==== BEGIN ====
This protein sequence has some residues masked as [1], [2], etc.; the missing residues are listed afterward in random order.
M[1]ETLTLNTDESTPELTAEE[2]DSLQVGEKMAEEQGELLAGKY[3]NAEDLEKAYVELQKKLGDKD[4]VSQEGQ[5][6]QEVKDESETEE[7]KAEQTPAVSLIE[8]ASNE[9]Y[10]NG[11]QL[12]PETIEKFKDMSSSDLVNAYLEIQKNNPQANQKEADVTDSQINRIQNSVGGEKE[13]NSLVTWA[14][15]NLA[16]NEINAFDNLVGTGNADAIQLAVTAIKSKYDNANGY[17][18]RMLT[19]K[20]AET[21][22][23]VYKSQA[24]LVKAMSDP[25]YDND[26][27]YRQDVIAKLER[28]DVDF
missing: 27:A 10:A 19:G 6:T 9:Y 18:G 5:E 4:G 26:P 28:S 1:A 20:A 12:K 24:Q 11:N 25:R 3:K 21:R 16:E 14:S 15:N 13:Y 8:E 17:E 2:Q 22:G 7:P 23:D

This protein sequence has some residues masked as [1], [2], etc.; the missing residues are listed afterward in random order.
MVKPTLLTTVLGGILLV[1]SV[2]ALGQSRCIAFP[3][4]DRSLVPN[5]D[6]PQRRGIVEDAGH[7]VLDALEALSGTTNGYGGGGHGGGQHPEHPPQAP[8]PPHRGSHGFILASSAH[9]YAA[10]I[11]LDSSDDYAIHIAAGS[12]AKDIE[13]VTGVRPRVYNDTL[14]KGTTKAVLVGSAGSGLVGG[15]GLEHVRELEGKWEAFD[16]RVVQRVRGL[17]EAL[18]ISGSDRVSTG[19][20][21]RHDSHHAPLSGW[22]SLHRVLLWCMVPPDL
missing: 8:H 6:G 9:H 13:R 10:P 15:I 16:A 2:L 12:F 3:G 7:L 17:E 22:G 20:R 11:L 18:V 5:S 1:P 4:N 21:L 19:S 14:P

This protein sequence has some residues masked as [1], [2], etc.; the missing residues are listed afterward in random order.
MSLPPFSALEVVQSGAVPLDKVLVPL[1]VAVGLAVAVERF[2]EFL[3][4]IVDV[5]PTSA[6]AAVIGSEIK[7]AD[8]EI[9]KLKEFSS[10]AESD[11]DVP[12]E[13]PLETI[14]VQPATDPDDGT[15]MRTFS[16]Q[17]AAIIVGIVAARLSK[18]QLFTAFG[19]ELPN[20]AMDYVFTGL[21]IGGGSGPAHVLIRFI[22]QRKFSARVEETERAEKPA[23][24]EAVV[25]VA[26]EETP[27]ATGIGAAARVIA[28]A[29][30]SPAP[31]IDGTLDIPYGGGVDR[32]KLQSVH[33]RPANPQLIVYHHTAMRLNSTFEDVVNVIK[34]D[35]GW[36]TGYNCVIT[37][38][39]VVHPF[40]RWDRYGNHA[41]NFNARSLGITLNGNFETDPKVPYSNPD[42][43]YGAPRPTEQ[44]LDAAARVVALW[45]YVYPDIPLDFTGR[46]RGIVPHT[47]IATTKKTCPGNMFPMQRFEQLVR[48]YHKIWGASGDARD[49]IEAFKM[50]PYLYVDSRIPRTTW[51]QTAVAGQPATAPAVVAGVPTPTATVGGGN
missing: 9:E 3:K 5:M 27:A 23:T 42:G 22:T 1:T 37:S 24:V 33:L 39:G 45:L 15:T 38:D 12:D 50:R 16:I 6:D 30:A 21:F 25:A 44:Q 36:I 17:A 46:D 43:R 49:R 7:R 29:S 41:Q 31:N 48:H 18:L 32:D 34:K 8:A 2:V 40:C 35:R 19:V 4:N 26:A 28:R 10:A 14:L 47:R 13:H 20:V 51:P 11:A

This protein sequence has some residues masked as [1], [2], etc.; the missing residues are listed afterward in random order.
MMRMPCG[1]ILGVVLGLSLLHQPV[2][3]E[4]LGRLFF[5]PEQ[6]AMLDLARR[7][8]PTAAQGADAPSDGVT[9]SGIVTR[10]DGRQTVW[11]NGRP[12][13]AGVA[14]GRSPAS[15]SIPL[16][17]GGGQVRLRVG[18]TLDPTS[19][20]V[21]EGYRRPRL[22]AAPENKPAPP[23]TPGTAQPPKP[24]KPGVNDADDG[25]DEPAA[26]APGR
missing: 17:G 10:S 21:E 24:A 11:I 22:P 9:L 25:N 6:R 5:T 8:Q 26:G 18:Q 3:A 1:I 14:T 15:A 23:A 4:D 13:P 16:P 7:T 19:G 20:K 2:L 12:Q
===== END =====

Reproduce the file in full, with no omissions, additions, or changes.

This protein sequence has some residues masked as [1], [2], etc.; the missing residues are listed afterward in random order.
M[1]ETLTLNTDESTPELTAEE[2]DSLQVGEKMAEEQGELLAGKY[3]NAEDLEKAYVELQKKLGDKD[4]VSQEGQ[5][6]QEVKDESETEE[7]KAEQTPAVSLIE[8]ASNE[9]Y[10]NG[11]QL[12]PETIEKFKDMSSSDLVNAYLEIQKNNPQANQKEADVTDSQINRIQNSVGGEKE[13]NSLVTWA[14][15]NLA[16]NEINAFDNLVGTGNADAIQLAVTAIKSKYDNANGY[17][18]RMLT[19]K[20]AET[21][22][23]VYKSQA[24]LVKAMSDP[25]YDND[26][27]YRQDVIAKLER[28]DVDF
missing: 27:A 10:A 19:G 6:T 9:Y 18:G 5:E 4:G 26:P 28:S 1:A 20:A 12:K 24:Q 11:N 25:R 3:K 21:R 16:E 14:S 15:N 13:Y 8:E 17:E 2:Q 22:G 7:P 23:D

This protein sequence has some residues masked as [1], [2], etc.; the missing residues are listed afterward in random order.
MVKPTLLTTVLGGILLV[1]SV[2]ALGQSRCIAFP[3][4]DRSLVPN[5]D[6]PQRRGIVEDAGH[7]VLDALEALSGTTNGYGGGGHGGGQHPEHPPQAP[8]PPHRGSHGFILASSAH[9]YAA[10]I[11]LDSSDDYAIHIAAGS[12]AKDIE[13]VTGVRPRVYNDTL[14]KGTTKAVLVGSAGSGLVGG[15]GLEHVRELEGKWEAFD[16]RVVQRVRGL[17]EAL[18]ISGSDRVSTG[19][20][21]RHDSHHAPLSGW[22]SLHRVLLWCMVPPDL
missing: 8:H 6:G 9:H 13:R 10:P 15:I 16:A 2:L 12:F 3:G 7:L 17:E 22:G 20:R 11:L 18:V 5:S 1:P 4:N 21:L 19:S 14:P

This protein sequence has some residues masked as [1], [2], etc.; the missing residues are listed afterward in random order.
MSLPPFSALEVVQSGAVPLDKVLVPL[1]VAVGLAVAVERF[2]EFL[3][4]IVDV[5]PTSA[6]AAVIGSEIK[7]AD[8]EI[9]KLKEFSS[10]AESD[11]DVP[12]E[13]PLETI[14]VQPATDPDDGT[15]MRTFS[16]Q[17]AAIIVGIVAARLSK[18]QLFTAFG[19]ELPN[20]AMDYVFTGL[21]IGGGSGPAHVLIRFI[22]QRKFSARVEETERAEKPA[23][24]EAVV[25]VA[26]EETP[27]ATGIGAAARVIA[28]A[29][30]SPAP[31]IDGTLDIPYGGGVDR[32]KLQSVH[33]RPANPQLIVYHHTAMRLNSTFEDVVNVIK[34]D[35]GW[36]TGYNCVIT[37][38][39]VVHPF[40]RWDRYGNHA[41]NFNARSLGITLNGNFETDPKVPYSNPD[42][43]YGAPRPTEQ[44]LDAAARVVALW[45]YVYPDIPLDFTGR[46]RGIVPHT[47]IATTKKTCPGNMFPMQRFEQLVR[48]YHKIWGASGDARD[49]IEAFKM[50]PYLYVDSRIPRTTW[51]QTAVAGQPATAPAVVAGVPTPTATVGGGN
missing: 9:E 3:K 5:M 27:A 23:T 42:G 22:T 1:T 37:S 24:V 33:L 39:G 45:L 15:T 38:D 12:D 50:R 16:I 6:D 30:A 21:F 25:A 44:Q 36:I 17:A 46:D 43:R 49:R 7:R 29:S 41:Q 31:N 48:H 18:L 32:D 34:K 8:A 2:V 40:C 35:R 19:V 4:N 26:A 28:R 10:A 14:L 47:R 13:H 20:V 51:P 11:A

This protein sequence has some residues masked as [1], [2], etc.; the missing residues are listed afterward in random order.
MMRMPCG[1]ILGVVLGLSLLHQPV[2][3]E[4]LGRLFF[5]PEQ[6]AMLDLARR[7][8]PTAAQGADAPSDGVT[9]SGIVTR[10]DGRQTVW[11]NGRP[12][13]AGVA[14]GRSPAS[15]SIPL[16][17]GGGQVRLRVG[18]TLDPTS[19][20]V[21]EGYRRPRL[22]AAPENKPAPP[23]TPGTAQPPKP[24]KPGVNDADDG[25]DEPAA[26]APGR
missing: 17:G 10:S 21:E 24:A 11:I 22:P 9:L 25:N 6:R 5:T 8:Q 26:G 18:Q 3:A 1:I 14:T 15:A 23:A 4:D 13:P 16:P 7:T 19:G 20:K 2:L 12:Q